Review: For those who don't know: When Gibson moved their operations to Tenessee back in the mid 80's a few of the old-time Gibson employees decided not to make the move and instead purchased the original Gibson factory in Kalamazoo Michigan and started their own company. The three old guys who actually make the guitars have each worked in that factory since 1959! The guitars they make are basically Gibson "copies", though I would argue that it's the Tenessee "Gibsons" that are the copies. Just about anything Gibson makes is also available from Heritage, with just enough design changes to prevent lawsuits. The H150-CM is basically Heritage's answer to the original Les Paul flametop. The guitar is entirely hand made. (No computer-controlled CNC routers, etc.) Their guitars are available in an almost endless variety of colors, unlike Gibsons. You can have them install your choice of pickups. Since I was satisfying lingering adolescent fantasies about playing guitar for Led Zeppelin, I ordered the guitar in Antique Cherry Sunburst. Custom upgrades included an upgraded flame maple top (highly recommended!), ebony fretboard, and hand made Seymore Duncan "Antiquity" pickups. The body and neck are fully bound, just like a Les Paul Standard. For some odd reason they accidentally put a single binding around the headstock as well. (That's usually an extra cost option.) The guitar ended up being a cross between a LP Standard (flametop sunburst) and a Custom (ebony board and bound headstock). The fretboard inlays are LP standard-style trapezoids, done in genuine mother-of-pearl. (No mother-of-toilet seat here!) The upgraded flametop is the bomb, though even a standard Heritage top has more flame than a run-of-the-mill Gibson. In order to avoid lawsuits, the width of the body is about 1/4" narrower than a Gibson, the pickguard is kind of oddly shaped, and the headstock is narrower. You'll never notice the difference in body width unless you are extremely picky, and it actually makes for a slightly lighter guitar. The narrow "Heritage" headstock isn't the most stylish thing in the world, but funtionally it is superior to the Gibson because it provides a much straighter string pull. The pickguard, frankly, looks goofy. My suggestion would be to order the guitar without the pickguard mounted. You'll probably find that you prefer to see the wood rather than plastic, and there won't be an little holes drilled in the guitar. If you want a Gibson style pickguard, you can buy on and install it yourself. (The drill holes don't match up perfectly, or I'd do that with my guitar. Oh, well. Live and learn!) The only problem I've had, and I've heard that it's pretty common with Heritage, is the plug in jack is kind of low quality and tend to hiss and pop a lot. I had a local guitar shop replace it with a really nice aftermarket jack with a chrom jack plate. Cost about $20, and solved the problem. Heritage has an excellent reputation for customer service and warranty work, but I couldn't stand to be without my "baby" long enough to ship it back to Michigan. Heritage uses very high quality hardware and electronics. Grover tuners are standard (not the cheezy things that a LP Standard has), and they use a Schaller bridge and stop-tailpiece. The Schaller parts are better quality than the standard Gibson stuff, and the saddles of the Tune-o-matic style bridge are also individually adjustable from side to side, so you can get the string spacing set just the way you like it. I'm not a big fan of the look of the tailpiece, though, and might switch it out for a Gibson ABR tailpiece if I can do so without otherwise modifying the guitar. The guitar has the thin "1960" neck profile. It plays beautifully! The Antiquity pickups are just fantastic if you like a vintage-style tone. Not being a millionaire rock star, I can't directly compare them to original PAFs, but from the reviews I've read the Antiquities are a remarkable imitation, and will probably sound exactly like vintage PAFs 40 years from now! The chemically aged nickle covers are cool, too, if you like that sort of thing. (I do.) The quality and beauty of the hand-rubbed nitrocellulos laquer is fantastic. The setup of the guitar, as delivered, needed a little tweaking to get it the way I like it, but the quality of the construction and finish was exactly what you'd expect from craftsmen with 40 years of experience. If you want to learn more about Heritage, and check out some pictures, go to Ed is the worlds biggest Heritage dealer. If you are interested, he's worked out a deal with Heritage to install the Gibson bridges and/or tailpieces, and he can even set you up with a Les Paul pickguard if you're into that sort of thing. And his prices can't be beat. He can also set you up with "multiple" wood upgrades if you want that AAAAA flametop to show off. Expect to pay at least $500 to $1000 less than a comparable Gibson, and also expect to get a much nicer guitar. You can load up a Heritage with multiple wood upgrades and fancy pickups and still come in way below the $2000 mark. (Then you can go to the nearest Gibson "historic" dealer and compare your guitar to the $12,000 '59 reissue in the glass display case until they toss you out of the place. I did that, and it was pretty funny.) Remember: REAL Gibsons are made in Kalamazoo! (For a similar deal on a REAL Fender, check out G&L. As in "George Fullerton and Leo Fender." Company was started back in the 80's by George and Leo in the ORIGINAL Fender factory, which started out as Leo's garage! How cool is that?)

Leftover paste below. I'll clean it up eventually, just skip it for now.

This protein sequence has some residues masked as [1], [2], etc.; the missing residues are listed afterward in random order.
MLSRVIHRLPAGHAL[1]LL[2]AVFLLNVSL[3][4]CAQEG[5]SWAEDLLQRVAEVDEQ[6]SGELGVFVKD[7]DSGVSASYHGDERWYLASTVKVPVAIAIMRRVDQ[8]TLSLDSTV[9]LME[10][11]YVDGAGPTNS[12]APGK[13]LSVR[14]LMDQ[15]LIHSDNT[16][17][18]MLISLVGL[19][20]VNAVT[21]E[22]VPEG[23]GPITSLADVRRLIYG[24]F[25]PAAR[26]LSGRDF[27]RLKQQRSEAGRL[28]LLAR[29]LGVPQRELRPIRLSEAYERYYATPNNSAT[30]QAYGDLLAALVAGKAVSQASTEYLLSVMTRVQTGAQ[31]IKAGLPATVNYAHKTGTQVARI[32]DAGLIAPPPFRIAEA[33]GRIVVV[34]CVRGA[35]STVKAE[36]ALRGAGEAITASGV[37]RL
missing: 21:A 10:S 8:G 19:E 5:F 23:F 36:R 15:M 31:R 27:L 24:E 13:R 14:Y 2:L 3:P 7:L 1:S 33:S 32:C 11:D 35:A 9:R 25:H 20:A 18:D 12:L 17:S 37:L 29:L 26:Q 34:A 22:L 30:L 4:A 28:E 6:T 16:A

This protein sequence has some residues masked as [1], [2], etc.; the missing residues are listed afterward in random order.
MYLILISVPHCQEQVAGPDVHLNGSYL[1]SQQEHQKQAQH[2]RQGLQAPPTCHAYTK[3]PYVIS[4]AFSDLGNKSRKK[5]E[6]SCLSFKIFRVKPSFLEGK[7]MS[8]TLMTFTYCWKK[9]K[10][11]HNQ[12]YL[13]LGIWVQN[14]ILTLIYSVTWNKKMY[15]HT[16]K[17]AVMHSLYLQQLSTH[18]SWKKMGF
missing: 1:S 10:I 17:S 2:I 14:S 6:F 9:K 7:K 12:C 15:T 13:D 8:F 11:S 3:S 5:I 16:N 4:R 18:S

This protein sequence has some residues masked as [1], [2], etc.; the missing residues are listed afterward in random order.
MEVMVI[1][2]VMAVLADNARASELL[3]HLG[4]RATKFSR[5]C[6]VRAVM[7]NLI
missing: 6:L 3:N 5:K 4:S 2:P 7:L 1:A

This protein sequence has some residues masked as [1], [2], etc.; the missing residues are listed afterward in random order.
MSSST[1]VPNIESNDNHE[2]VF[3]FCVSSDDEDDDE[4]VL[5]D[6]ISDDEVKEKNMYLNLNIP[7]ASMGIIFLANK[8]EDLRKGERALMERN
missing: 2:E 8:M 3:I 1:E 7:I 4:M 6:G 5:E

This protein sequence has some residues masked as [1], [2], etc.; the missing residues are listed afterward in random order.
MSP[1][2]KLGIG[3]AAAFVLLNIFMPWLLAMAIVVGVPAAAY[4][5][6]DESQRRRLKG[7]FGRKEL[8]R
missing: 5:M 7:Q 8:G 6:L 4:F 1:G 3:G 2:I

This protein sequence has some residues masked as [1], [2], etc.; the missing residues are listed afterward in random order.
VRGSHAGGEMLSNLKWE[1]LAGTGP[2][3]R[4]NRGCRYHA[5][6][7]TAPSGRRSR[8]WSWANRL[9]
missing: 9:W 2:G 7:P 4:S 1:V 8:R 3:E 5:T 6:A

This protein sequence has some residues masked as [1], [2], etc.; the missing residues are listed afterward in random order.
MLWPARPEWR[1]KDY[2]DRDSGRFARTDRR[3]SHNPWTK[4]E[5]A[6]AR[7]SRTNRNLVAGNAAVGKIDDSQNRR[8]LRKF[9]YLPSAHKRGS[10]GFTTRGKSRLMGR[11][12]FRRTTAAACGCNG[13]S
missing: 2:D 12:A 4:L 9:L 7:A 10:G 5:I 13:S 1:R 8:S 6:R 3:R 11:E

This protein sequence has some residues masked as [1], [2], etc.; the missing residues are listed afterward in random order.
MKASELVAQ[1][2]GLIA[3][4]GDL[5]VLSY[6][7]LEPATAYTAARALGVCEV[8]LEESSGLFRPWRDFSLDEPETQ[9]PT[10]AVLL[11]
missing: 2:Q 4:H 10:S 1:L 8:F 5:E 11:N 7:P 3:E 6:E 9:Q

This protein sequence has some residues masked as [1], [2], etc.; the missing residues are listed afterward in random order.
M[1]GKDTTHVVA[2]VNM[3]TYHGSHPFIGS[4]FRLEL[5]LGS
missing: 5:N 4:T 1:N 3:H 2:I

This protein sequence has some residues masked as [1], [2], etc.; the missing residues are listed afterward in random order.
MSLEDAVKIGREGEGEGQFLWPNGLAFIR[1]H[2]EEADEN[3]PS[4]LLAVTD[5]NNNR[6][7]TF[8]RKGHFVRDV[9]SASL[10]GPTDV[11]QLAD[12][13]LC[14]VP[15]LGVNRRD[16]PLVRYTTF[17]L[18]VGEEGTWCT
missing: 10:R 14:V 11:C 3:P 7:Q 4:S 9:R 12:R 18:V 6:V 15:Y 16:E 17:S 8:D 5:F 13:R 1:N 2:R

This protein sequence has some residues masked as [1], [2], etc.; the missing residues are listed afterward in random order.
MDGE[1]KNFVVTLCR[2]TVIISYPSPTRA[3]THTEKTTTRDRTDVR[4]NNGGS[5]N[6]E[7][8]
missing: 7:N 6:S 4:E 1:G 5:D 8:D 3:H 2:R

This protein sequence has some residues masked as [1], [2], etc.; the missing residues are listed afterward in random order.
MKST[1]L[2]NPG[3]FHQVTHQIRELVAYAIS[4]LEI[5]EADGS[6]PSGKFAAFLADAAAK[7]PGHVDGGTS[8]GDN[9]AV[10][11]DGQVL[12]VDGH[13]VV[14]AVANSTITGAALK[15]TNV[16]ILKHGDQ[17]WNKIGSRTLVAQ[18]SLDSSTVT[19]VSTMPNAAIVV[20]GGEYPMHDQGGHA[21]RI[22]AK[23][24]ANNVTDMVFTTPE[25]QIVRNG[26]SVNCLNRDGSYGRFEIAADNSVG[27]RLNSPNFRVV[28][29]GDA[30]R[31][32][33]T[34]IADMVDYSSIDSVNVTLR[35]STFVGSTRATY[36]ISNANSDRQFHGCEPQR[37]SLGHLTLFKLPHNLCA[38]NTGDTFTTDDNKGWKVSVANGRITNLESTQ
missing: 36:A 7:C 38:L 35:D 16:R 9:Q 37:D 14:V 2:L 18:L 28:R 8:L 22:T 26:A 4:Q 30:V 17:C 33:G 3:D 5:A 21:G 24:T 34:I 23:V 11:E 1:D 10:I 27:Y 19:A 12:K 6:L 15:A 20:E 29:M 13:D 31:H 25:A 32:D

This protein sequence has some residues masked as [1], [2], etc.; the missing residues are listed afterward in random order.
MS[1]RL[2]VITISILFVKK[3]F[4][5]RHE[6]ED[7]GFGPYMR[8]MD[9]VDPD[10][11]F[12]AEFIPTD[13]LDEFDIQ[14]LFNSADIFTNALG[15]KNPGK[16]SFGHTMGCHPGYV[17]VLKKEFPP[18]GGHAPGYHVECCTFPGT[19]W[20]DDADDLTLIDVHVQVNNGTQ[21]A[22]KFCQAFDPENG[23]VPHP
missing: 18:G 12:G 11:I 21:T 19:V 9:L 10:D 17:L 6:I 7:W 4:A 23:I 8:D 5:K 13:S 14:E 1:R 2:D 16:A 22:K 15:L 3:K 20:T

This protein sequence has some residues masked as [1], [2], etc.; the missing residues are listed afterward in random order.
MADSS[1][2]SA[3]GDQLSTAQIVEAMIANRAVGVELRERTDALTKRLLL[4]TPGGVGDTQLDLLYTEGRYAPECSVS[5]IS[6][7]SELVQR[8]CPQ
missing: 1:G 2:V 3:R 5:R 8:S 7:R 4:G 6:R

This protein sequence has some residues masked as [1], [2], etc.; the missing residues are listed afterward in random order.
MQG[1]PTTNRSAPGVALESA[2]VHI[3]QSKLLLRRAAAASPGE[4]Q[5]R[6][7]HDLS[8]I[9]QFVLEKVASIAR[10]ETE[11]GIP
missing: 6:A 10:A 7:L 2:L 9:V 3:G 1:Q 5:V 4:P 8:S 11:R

Pluses: Hand made craftsmanship, classic design, amazing price Minuses: Long, LONG wait for delivery (6 months, and it almost killed me.)
Suggestions: Suggestions: Don't mess with perfection!